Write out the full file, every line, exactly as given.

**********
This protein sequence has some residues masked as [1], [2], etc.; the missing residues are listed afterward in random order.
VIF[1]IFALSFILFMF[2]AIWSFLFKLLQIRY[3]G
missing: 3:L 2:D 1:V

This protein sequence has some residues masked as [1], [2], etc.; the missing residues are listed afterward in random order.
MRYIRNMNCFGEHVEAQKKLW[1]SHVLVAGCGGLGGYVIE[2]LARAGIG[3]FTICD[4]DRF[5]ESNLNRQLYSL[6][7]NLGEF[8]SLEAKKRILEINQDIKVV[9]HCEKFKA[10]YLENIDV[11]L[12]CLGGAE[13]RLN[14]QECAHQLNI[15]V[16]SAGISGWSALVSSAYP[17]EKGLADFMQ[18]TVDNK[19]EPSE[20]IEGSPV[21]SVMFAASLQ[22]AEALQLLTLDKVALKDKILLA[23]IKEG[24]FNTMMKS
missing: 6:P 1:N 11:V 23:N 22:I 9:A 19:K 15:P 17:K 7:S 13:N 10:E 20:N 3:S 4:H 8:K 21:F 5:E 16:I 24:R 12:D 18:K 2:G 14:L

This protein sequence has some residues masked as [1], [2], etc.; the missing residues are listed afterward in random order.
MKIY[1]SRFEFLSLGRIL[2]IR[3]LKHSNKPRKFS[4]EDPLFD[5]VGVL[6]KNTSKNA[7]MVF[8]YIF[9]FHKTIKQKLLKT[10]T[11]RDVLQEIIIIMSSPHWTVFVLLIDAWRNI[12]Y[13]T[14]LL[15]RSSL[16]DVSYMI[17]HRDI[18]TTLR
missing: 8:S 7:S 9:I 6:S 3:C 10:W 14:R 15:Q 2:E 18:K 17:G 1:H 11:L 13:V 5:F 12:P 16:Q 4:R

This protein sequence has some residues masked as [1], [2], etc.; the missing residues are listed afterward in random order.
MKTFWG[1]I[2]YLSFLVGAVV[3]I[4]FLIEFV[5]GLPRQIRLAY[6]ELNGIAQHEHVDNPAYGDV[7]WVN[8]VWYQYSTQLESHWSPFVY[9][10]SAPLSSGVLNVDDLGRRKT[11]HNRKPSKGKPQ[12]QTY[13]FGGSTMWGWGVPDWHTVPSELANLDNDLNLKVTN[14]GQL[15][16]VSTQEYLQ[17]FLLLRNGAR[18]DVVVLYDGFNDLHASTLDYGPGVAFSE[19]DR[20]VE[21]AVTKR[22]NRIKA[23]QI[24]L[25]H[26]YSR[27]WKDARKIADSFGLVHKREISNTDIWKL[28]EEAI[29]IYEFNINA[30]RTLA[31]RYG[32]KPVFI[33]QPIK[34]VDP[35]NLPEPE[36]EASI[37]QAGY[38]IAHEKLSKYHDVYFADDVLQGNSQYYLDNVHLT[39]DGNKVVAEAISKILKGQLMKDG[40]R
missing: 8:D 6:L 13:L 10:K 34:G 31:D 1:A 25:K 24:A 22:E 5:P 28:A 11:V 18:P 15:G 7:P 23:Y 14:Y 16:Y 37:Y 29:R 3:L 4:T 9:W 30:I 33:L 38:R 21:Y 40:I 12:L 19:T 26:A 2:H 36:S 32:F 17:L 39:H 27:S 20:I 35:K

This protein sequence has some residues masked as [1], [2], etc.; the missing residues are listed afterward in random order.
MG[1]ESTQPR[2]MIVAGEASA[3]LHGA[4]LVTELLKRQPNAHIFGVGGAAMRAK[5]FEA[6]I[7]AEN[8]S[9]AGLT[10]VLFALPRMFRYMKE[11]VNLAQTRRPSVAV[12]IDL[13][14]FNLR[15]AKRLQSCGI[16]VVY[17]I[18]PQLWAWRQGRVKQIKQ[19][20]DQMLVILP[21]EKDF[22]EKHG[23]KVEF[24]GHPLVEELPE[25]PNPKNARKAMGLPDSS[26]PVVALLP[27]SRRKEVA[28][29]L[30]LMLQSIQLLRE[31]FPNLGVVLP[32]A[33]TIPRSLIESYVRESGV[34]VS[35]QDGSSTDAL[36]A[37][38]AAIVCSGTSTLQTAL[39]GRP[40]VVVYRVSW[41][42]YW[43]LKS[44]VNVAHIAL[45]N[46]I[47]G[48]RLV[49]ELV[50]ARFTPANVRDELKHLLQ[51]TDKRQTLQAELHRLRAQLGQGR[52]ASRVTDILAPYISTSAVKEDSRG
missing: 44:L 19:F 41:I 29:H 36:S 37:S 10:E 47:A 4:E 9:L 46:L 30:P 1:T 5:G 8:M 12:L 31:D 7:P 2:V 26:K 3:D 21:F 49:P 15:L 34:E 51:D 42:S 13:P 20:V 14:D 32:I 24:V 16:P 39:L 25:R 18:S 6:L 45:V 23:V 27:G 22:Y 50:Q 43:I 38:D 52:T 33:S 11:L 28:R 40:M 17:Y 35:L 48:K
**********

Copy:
This protein sequence has some residues masked as [1], [2], etc.; the missing residues are listed afterward in random order.
VIF[1]IFALSFILFMF[2]AIWSFLFKLLQIRY[3]G
missing: 3:L 2:D 1:V

This protein sequence has some residues masked as [1], [2], etc.; the missing residues are listed afterward in random order.
MRYIRNMNCFGEHVEAQKKLW[1]SHVLVAGCGGLGGYVIE[2]LARAGIG[3]FTICD[4]DRF[5]ESNLNRQLYSL[6][7]NLGEF[8]SLEAKKRILEINQDIKVV[9]HCEKFKA[10]YLENIDV[11]L[12]CLGGAE[13]RLN[14]QECAHQLNI[15]V[16]SAGISGWSALVSSAYP[17]EKGLADFMQ[18]TVDNK[19]EPSE[20]IEGSPV[21]SVMFAASLQ[22]AEALQLLTLDKVALKDKILLA[23]IKEG[24]FNTMMKS
missing: 6:P 1:N 11:V 23:N 22:I 9:A 19:K 15:P 17:K 7:S 13:N 10:E 20:N 3:S 4:H 8:K 21:F 5:E 16:I 24:R 12:D 18:K 2:G 14:L

This protein sequence has some residues masked as [1], [2], etc.; the missing residues are listed afterward in random order.
MKIY[1]SRFEFLSLGRIL[2]IR[3]LKHSNKPRKFS[4]EDPLFD[5]VGVL[6]KNTSKNA[7]MVF[8]YIF[9]FHKTIKQKLLKT[10]T[11]RDVLQEIIIIMSSPHWTVFVLLIDAWRNI[12]Y[13]T[14]LL[15]RSSL[16]DVSYMI[17]HRDI[18]TTLR
missing: 8:S 7:S 9:I 6:S 3:C 10:W 14:R 15:Q 2:E 18:K 17:G 1:H 11:L 13:V 5:F 12:P 16:Q 4:R

This protein sequence has some residues masked as [1], [2], etc.; the missing residues are listed afterward in random order.
MKTFWG[1]I[2]YLSFLVGAVV[3]I[4]FLIEFV[5]GLPRQIRLAY[6]ELNGIAQHEHVDNPAYGDV[7]WVN[8]VWYQYSTQLESHWSPFVY[9][10]SAPLSSGVLNVDDLGRRKT[11]HNRKPSKGKPQ[12]QTY[13]FGGSTMWGWGVPDWHTVPSELANLDNDLNLKVTN[14]GQL[15][16]VSTQEYLQ[17]FLLLRNGAR[18]DVVVLYDGFNDLHASTLDYGPGVAFSE[19]DR[20]VE[21]AVTKR[22]NRIKA[23]QI[24]L[25]H[26]YSR[27]WKDARKIADSFGLVHKREISNTDIWKL[28]EEAI[29]IYEFNINA[30]RTLA[31]RYG[32]KPVFI[33]QPIK[34]VDP[35]NLPEPE[36]EASI[37]QAGY[38]IAHEKLSKYHDVYFADDVLQGNSQYYLDNVHLT[39]DGNKVVAEAISKILKGQLMKDG[40]R
missing: 8:D 6:L 13:L 10:K 34:G 31:D 1:A 25:K 24:A 22:E 5:P 28:A 11:V 18:P 15:G 7:P 23:Y 14:Y 16:Y 37:Y 29:R 3:L 4:T 9:W 30:I 33:L 38:R 21:Y 40:I 12:L 19:T 26:A 2:H 36:S 32:F 17:L 39:H 27:S 20:I 35:K

This protein sequence has some residues masked as [1], [2], etc.; the missing residues are listed afterward in random order.
MG[1]ESTQPR[2]MIVAGEASA[3]LHGA[4]LVTELLKRQPNAHIFGVGGAAMRAK[5]FEA[6]I[7]AEN[8]S[9]AGLT[10]VLFALPRMFRYMKE[11]VNLAQTRRPSVAV[12]IDL[13][14]FNLR[15]AKRLQSCGI[16]VVY[17]I[18]PQLWAWRQGRVKQIKQ[19][20]DQMLVILP[21]EKDF[22]EKHG[23]KVEF[24]GHPLVEELPE[25]PNPKNARKAMGLPDSS[26]PVVALLP[27]SRRKEVA[28][29]L[30]LMLQSIQLLRE[31]FPNLGVVLP[32]A[33]TIPRSLIESYVRESGV[34]VS[35]QDGSSTDAL[36]A[37][38]AAIVCSGTSTLQTAL[39]GRP[40]VVVYRVSW[41][42]YW[43]LKS[44]VNVAHIAL[45]N[46]I[47]G[48]RLV[49]ELV[50]ARFTPANVRDELKHLLQ[51]TDKRQTLQAELHRLRAQLGQGR[52]ASRVTDILAPYISTSAVKEDSRG
missing: 44:L 19:F 41:I 29:H 36:S 37:S 10:E 47:A 4:E 9:L 46:L 30:P 1:T 5:G 8:M 12:L 31:D 7:P 2:V 26:K 3:D 21:F 49:P 15:L 34:E 51:D 42:S 13:P 20:V 14:D 32:I 24:V 16:P 39:L 25:R 18:S 6:L 45:V 23:V 27:G 22:Y 50:Q 43:I 38:D 52:T 33:S 11:L 28:R 40:M 17:Y 35:L 48:K